I sometimes meet well-meaning professionals who crave to support a cause but their desire is almost always coupled with overwhelm. Real-time reports of calamities and injustices show acute and chronic problems that need solves everywhere. But it’s hard to fully absorb them when our individual lives are bursting at the seams with commitments and responsibilities. Our response may progress from self-protection by tuning out, then perhaps to minor guilt for ignoring, and then into the calloused emotion of apathy over time where we simply turn off that part of ourselves. A progression that wastes human spirit and capacity.
Between the binaries of turning off or massively caring about everything, there is a third way that’s more practical and over time, collectively more impactful. We can invite ourselves to care for a very specific cause that speaks to us because of our personal struggles and tithe* to that cause with our attention and action. Despite our many spinning plates vying for attention, emotion and time, there are some pieces of news and information that seem to dig deeper in our psyche than others. The key to unlocking our causes is to sit in that discomfort long enough to figure out the common thread in the pains and triumphs that manage to imprint us. Marinating in this discomfort is also critical in activating the compassionate action that this world sorely needs.
I’ve also found that the unexpected precursor to this sought-after compassionate action is patience and kindness with self. Tithing in action churns up all sorts of fears of inadequacy and helplessness. It does no good if our actions flame out before taking root because of our very natural human fears. Patience and kindness with ourselves creates the strength to keep going despite obstacles. We keep reminding ourselves that there is no need to rush, that even the smallest actions amount to invisible impact, that this process can take months or even years. We make our actions small and manageable and our timelines longer. We remind ourselves that it’s not all on us and that there are others in it with us. Over time, these practices even out our focus from over-fixating on self or to a healthy dose of self-respect and agency in light of our general smallness. We start to focus less on ourselves and more on the collective. Imagine, if everyone did this, how big our small acts of tithing could become?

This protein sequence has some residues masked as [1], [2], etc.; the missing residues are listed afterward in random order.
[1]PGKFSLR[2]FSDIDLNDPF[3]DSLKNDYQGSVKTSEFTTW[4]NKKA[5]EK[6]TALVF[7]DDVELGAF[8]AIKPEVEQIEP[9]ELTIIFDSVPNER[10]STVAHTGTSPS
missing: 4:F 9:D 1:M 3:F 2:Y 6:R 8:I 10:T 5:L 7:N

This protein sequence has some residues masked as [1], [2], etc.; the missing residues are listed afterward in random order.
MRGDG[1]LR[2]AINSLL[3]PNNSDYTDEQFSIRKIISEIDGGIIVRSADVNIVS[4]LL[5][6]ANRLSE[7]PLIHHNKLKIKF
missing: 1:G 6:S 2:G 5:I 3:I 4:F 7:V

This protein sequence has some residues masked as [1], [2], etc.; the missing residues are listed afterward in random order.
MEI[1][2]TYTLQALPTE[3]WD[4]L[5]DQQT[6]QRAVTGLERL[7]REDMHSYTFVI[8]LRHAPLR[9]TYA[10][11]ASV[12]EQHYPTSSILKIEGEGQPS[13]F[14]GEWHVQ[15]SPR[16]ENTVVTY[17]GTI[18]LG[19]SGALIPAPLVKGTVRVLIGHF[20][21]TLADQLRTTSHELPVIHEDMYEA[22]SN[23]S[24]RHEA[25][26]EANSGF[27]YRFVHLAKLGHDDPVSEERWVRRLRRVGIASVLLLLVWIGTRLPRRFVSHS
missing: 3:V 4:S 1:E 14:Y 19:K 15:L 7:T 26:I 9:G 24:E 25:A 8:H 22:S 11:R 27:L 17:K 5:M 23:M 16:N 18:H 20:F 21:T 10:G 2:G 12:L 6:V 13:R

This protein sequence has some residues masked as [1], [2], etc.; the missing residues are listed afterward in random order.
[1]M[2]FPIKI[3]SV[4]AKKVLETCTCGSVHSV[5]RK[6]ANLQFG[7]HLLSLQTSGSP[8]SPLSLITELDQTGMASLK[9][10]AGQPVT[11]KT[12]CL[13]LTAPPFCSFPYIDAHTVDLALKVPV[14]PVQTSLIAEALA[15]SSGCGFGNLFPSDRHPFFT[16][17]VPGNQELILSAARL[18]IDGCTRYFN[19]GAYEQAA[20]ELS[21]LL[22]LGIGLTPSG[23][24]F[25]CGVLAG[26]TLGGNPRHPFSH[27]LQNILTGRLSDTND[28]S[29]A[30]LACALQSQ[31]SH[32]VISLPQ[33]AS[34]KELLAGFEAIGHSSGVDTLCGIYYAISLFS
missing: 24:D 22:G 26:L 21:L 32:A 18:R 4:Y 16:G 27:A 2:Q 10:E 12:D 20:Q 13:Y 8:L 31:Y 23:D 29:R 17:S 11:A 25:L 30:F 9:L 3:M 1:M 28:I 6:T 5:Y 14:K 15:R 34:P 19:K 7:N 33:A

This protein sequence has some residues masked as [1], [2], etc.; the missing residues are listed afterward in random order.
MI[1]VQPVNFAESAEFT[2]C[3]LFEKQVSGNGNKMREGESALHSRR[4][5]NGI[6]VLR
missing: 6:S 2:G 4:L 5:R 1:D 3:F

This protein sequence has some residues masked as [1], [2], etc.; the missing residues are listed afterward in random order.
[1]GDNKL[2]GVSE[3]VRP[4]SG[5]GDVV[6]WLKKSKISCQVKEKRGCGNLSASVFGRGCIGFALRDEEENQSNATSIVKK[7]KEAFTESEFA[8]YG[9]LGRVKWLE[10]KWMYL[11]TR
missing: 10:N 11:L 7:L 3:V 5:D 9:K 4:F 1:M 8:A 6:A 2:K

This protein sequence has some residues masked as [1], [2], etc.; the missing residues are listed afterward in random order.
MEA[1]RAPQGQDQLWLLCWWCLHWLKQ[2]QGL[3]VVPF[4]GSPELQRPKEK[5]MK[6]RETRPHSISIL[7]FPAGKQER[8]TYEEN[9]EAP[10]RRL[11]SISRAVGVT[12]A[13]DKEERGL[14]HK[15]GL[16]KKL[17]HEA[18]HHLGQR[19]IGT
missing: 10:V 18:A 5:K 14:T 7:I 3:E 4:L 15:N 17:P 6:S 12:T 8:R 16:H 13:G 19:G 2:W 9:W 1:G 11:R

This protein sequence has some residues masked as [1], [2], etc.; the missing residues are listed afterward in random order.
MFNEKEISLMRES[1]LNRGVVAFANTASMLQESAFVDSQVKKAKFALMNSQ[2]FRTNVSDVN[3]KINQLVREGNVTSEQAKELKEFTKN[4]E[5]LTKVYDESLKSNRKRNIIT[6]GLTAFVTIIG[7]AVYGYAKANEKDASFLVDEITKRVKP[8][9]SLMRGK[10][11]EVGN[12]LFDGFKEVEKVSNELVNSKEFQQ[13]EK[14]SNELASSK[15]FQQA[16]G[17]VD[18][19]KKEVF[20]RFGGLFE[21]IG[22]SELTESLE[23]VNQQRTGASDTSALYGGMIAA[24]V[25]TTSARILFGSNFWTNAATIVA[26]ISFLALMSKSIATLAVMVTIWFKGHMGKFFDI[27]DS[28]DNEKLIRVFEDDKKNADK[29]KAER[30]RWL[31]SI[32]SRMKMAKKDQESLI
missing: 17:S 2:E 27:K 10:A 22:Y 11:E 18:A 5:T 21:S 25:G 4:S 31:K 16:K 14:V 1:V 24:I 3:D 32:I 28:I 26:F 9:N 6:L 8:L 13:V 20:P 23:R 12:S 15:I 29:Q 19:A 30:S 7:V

*A note on tithing for those new to this concept
There is a concept called tithing or dana across all faiths. It’s a voluntary practice where one offers a part of their income for use in the service of others or a cause. Of course, like any practice, this concept has also suffered misuse at times through guilt or exploitation. Regardless, the practice has immense power to orient us to generosity. In eastern philosophy (that I’m more familiar with), dana can take any form ― material or energy, the donor’s intent while giving is as important as the dana itself. The amount doesn’t matter; what matters is the posture of goodwill and generosity. We’re invited to cultivate a sense of hospitality, abundance, goodwill and faith with a focus on our spiritual growth and other’s benefit. This practice gets under our skin in the most positive way. It teaches a willingness to make others happy, to get in touch with our natural impulse to care that gets covered in the busyness of daily life, and most importantly in letting go of our craving for applause and attachment to specific outcomes.
“The meaning of life is to find your gift. The purpose of life is to give it away.”― Pablo Picasso, painter and sculptor